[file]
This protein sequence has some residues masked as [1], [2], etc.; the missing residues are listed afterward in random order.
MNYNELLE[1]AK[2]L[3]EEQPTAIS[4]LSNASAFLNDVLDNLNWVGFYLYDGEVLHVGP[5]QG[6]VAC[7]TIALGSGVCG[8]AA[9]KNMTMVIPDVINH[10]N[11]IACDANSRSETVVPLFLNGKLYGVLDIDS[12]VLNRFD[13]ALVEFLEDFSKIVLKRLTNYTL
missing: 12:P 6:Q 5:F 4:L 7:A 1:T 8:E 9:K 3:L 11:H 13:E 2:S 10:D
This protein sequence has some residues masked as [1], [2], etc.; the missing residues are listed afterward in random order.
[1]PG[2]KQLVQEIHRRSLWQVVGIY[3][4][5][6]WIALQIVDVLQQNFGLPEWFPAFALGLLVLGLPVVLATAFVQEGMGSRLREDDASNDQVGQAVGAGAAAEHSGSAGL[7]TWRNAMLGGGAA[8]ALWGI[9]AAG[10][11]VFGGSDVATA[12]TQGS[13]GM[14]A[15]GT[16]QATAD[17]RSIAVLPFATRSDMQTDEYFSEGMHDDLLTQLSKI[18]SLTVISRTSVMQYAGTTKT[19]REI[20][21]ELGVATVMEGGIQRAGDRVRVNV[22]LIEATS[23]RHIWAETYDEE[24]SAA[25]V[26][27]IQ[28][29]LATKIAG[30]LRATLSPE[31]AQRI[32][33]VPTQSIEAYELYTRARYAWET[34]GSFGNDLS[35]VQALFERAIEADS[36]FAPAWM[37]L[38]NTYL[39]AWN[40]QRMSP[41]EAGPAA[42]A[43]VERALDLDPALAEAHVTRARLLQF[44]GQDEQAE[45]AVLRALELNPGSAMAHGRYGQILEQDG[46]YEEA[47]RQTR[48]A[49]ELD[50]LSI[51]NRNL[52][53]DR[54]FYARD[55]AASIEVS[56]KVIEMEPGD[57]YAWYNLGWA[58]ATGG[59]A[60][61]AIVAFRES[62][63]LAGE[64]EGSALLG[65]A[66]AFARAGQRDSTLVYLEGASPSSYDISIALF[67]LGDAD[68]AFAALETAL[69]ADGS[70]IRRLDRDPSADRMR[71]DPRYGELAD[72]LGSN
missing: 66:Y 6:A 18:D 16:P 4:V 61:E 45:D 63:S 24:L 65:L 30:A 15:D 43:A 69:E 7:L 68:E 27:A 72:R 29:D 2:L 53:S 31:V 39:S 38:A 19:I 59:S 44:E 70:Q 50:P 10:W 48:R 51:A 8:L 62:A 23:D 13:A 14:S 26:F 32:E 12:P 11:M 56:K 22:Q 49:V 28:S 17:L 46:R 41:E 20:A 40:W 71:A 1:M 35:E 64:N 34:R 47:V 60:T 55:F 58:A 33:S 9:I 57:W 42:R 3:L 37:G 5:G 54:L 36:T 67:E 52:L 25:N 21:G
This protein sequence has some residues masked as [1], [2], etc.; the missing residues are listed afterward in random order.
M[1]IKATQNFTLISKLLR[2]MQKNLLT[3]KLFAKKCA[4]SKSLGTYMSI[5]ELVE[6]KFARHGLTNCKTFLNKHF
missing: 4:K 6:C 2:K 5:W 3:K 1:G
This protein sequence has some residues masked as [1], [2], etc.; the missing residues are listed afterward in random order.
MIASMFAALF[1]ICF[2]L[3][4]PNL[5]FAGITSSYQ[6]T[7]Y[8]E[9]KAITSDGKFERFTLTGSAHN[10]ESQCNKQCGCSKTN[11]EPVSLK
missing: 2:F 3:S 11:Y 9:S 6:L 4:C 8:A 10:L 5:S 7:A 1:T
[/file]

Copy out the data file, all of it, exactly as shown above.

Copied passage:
This protein sequence has some residues masked as [1], [2], etc.; the missing residues are listed afterward in random order.
MNYNELLE[1]AK[2]L[3]EEQPTAIS[4]LSNASAFLNDVLDNLNWVGFYLYDGEVLHVGP[5]QG[6]VAC[7]TIALGSGVCG[8]AA[9]KNMTMVIPDVINH[10]N[11]IACDANSRSETVVPLFLNGKLYGVLDIDS[12]VLNRFD[13]ALVEFLEDFSKIVLKRLTNYTL
missing: 12:P 6:Q 5:F 4:L 7:A 1:T 8:E 9:K 3:L 11:H 13:E 2:S 10:D
This protein sequence has some residues masked as [1], [2], etc.; the missing residues are listed afterward in random order.
[1]PG[2]KQLVQEIHRRSLWQVVGIY[3][4][5][6]WIALQIVDVLQQNFGLPEWFPAFALGLLVLGLPVVLATAFVQEGMGSRLREDDASNDQVGQAVGAGAAAEHSGSAGL[7]TWRNAMLGGGAA[8]ALWGI[9]AAG[10][11]VFGGSDVATA[12]TQGS[13]GM[14]A[15]GT[16]QATAD[17]RSIAVLPFATRSDMQTDEYFSEGMHDDLLTQLSKI[18]SLTVISRTSVMQYAGTTKT[19]REI[20][21]ELGVATVMEGGIQRAGDRVRVNV[22]LIEATS[23]RHIWAETYDEE[24]SAA[25]V[26][27]IQ[28][29]LATKIAG[30]LRATLSPE[31]AQRI[32][33]VPTQSIEAYELYTRARYAWET[34]GSFGNDLS[35]VQALFERAIEADS[36]FAPAWM[37]L[38]NTYL[39]AWN[40]QRMSP[41]EAGPAA[42]A[43]VERALDLDPALAEAHVTRARLLQF[44]GQDEQAE[45]AVLRALELNPGSAMAHGRYGQILEQDG[46]YEEA[47]RQTR[48]A[49]ELD[50]LSI[51]NRNL[52][53]DR[54]FYARD[55]AASIEVS[56]KVIEMEPGD[57]YAWYNLGWA[58]ATGG[59]A[60][61]AIVAFRES[62][63]LAGE[64]EGSALLG[65]A[66]AFARAGQRDSTLVYLEGASPSSYDISIALF[67]LGDAD[68]AFAALETAL[69]ADGS[70]IRRLDRDPSADRMR[71]DPRYGELAD[72]LGSN
missing: 66:Y 6:A 18:D 16:P 4:V 61:E 45:D 63:S 24:L 65:L 30:A 15:D 43:A 69:E 7:L 68:E 27:A 72:R 29:D 2:L 53:S 31:V 39:S 38:A 19:I 59:S 44:E 70:Q 50:P 10:W 48:R 51:A 8:L 62:A 23:D 13:A 14:S 26:F 32:E 12:P 11:M 56:K 22:Q 49:V 28:S 17:L 46:R 41:E 20:A 40:W 71:A 1:M 35:E 64:N 34:R 47:V 60:T 55:F 58:A 33:S 9:I 57:W 42:R 3:L 37:G 5:G 54:L 36:T 67:E 52:L 25:N 21:G
This protein sequence has some residues masked as [1], [2], etc.; the missing residues are listed afterward in random order.
M[1]IKATQNFTLISKLLR[2]MQKNLLT[3]KLFAKKCA[4]SKSLGTYMSI[5]ELVE[6]KFARHGLTNCKTFLNKHF
missing: 4:K 6:C 2:K 5:W 3:K 1:G
This protein sequence has some residues masked as [1], [2], etc.; the missing residues are listed afterward in random order.
MIASMFAALF[1]ICF[2]L[3][4]PNL[5]FAGITSSYQ[6]T[7]Y[8]E[9]KAITSDGKFERFTLTGSAHN[10]ESQCNKQCGCSKTN[11]EPVSLK
missing: 2:F 3:S 11:Y 9:S 6:L 4:C 8:A 10:L 5:S 7:A 1:T